If you want to get a little more energy to your mix, this video tutorial will help you to achieve that. Learn how to add color depth rich in harmonic to enhance room any sort, and to give your music production needed space and power.
Learn to produce great music with right reverbnation in your mix. Add depth to your music production or learn how to achieve great effects inspired by greates music producers. Rather than trying to make everything in the mix in the same acoustic environment, why not use a couple of really diverse reverbs to add some strange depth to your tunes? A really dry, upfront vocal works nicely alongside a really ‘drowned’ string section or a small bright room setting on the drums.
Try automating return levels if you have a digital mixer so that the reverb comes and goes in different sections of the song. By tweaking the aux send levels, manually, during the mix you can add splashes of reverb on the fly to add interest to snares or vocal parts.
Take your time
Spend some time choosing or trying out different ‘verbs. Different songs lend themselves towards different types and sounds. Don’t just settle with what sounds good in solo…
Send that EQ
Remember you can always EQ the send. Most large consoles offer you a choice of high and low EQ on the aux sends. On small desks, route the instrument/voice to another channel via a group or aux send, float this from the mix and send this to the reverb effect. Now you can add EQ to the send and even automate it as it’s now on a fader. This is commonly used for those delays and reverbs that you want to move easily during the mix, such as wetter vocal in the chorus.
Reverse reverb is an old trick, where you can hear a vocal before a singer comes in, or a snare before it plays, easily using tape as you simply turn the tape over and record it backwards. You can do it using a computer, but you will have to move the audio to the right place after recording it.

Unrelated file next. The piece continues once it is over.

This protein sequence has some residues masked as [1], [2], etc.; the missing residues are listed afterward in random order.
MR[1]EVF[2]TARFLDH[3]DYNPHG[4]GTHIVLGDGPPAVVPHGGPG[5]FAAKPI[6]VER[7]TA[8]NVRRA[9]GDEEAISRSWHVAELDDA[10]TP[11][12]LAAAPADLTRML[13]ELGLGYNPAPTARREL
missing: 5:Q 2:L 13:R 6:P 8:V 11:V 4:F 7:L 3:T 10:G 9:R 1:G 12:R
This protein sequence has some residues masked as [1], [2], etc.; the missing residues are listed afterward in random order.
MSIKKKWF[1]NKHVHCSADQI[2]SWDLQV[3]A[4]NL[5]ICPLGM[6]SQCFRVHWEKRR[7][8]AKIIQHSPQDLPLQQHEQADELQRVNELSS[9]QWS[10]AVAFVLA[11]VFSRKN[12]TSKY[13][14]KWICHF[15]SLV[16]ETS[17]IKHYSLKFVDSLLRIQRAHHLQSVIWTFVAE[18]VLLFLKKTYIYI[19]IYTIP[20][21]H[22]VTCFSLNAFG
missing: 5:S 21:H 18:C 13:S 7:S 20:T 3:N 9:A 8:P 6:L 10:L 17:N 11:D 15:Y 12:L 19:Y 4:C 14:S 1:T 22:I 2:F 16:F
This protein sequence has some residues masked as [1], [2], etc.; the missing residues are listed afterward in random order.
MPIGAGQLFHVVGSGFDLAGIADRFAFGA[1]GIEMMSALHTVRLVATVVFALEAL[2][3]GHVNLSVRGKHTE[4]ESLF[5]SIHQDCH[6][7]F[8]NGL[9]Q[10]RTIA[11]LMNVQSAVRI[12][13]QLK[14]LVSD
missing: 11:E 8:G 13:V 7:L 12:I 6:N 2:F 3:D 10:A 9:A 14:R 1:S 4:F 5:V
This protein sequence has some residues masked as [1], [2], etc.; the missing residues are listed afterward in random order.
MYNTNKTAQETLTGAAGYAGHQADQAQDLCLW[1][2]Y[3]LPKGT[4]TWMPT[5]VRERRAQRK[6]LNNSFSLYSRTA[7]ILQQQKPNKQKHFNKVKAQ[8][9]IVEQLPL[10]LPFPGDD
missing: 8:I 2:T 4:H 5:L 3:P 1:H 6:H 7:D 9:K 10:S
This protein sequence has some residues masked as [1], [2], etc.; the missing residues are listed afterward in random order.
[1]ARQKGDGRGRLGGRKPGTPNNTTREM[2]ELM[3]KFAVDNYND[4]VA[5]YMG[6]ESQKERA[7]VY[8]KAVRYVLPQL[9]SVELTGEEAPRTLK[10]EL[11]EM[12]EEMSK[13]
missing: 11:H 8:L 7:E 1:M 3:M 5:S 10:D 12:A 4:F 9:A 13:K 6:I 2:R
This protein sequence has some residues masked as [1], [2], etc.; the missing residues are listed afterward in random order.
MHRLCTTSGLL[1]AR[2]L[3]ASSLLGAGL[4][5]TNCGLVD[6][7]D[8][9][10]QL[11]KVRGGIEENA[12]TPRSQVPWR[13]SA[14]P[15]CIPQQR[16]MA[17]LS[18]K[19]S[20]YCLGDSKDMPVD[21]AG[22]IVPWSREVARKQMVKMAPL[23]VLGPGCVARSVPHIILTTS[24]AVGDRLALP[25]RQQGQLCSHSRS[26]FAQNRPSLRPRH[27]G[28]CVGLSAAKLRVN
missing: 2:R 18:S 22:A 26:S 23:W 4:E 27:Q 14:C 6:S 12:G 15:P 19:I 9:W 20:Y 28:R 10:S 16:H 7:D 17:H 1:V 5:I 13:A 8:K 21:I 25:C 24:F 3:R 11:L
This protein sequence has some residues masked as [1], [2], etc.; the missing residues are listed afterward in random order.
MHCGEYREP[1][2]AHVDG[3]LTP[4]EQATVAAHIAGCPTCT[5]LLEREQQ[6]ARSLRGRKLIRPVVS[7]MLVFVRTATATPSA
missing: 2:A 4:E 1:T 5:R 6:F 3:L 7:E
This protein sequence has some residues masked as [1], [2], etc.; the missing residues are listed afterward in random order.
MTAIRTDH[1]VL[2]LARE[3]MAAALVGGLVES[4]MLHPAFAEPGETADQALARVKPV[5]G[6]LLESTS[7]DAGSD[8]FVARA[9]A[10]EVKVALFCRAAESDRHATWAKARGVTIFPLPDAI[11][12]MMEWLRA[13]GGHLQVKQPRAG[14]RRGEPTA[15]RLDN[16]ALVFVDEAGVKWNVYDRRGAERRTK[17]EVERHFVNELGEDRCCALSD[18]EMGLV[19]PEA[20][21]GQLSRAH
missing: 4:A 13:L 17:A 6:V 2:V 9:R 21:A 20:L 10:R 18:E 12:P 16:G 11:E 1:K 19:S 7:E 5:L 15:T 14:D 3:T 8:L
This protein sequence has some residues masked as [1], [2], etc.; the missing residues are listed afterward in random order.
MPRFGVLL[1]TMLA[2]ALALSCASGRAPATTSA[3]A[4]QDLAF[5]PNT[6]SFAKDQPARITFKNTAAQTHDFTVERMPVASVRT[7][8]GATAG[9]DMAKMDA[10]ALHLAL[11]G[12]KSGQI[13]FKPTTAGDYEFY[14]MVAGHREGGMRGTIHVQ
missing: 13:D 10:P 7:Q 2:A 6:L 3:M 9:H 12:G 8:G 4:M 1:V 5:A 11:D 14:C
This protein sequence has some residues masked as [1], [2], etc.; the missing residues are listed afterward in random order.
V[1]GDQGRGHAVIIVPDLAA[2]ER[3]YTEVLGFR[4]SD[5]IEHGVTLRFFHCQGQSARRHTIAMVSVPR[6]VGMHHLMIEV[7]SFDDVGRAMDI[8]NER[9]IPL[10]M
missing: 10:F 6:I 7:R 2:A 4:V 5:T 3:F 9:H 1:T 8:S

A combination of reverbs on things can be good. A short setting for the snap sound with a longer bright plate can turn a biscuit-sounding snare into a more live sound.
Old school plate
In the old days it used to be called delay to plate. You sent the signal to a loop of tape then sent that to the reverb. The speed of the tape would adjust the delay as the time it took to get from the record head to the playback head. This gives, say, a voice a dry sound before the reverb comes in, giving a more upfront sound while keeping the wetness, which would usually take it to the back of a hall somewhere! Some people still use the tape method today for that old school sound.
Simple drum one
Early reflections on drums can also give more of a tail or decay.
A nice gated verb on guitars to old spring verbs on snares or even the mighty space echo can sound unique when balanced in the mix. That will give you more distance and room for placing things in a mix, while adding that extra sparkle to the sound.
Reverse your sample, add reverb, then reverse your sample complete with reverb back around the right way again. This way, the reverb trail leads up into the sample, instead of trailing away from it.
For a different angle on the same reversed reverb theme, have the reverb trail panned left on a separate track, then the original sample centre-stage (ie. mono), followed by a regular reverb trail on another track panned right. The result is a reverb that leads up into the sample and trails away afterwards, while panning across the stage, left to right.
Reverb over your mix
Pick out key instruments or sounds and highlight them with reverb while using reverb sparingly, if not at all, on the remaining mix. You may have to adjust reverb send levels as the track progresses so you’re not left with the track sounding dry where the reverbed sounds are no longer playing.
Reverb and bass
Usually, bass and reverb don’t mix too well, unless you’re specifically after a warehouse sound. Unfortunately, this effect results in a loss of definition among the bass regions. Run your reverb returns into a couple of spare channels in your mixer and back off the bass EQ, or add a high-pass plug-in EQ.
Don’t forget using mono reverbs at times as well. These won’t conflict with your rich stereo reverbs.
This determines time taken for the initial reflections to return back from room walls. Use this delay calculator to get a pre delay value matched to your tempo. A common technique is to set the predelay to eighth-notes and add the reverb to a straight quarter note kick drum pattern to create an off-beat bouncy feel.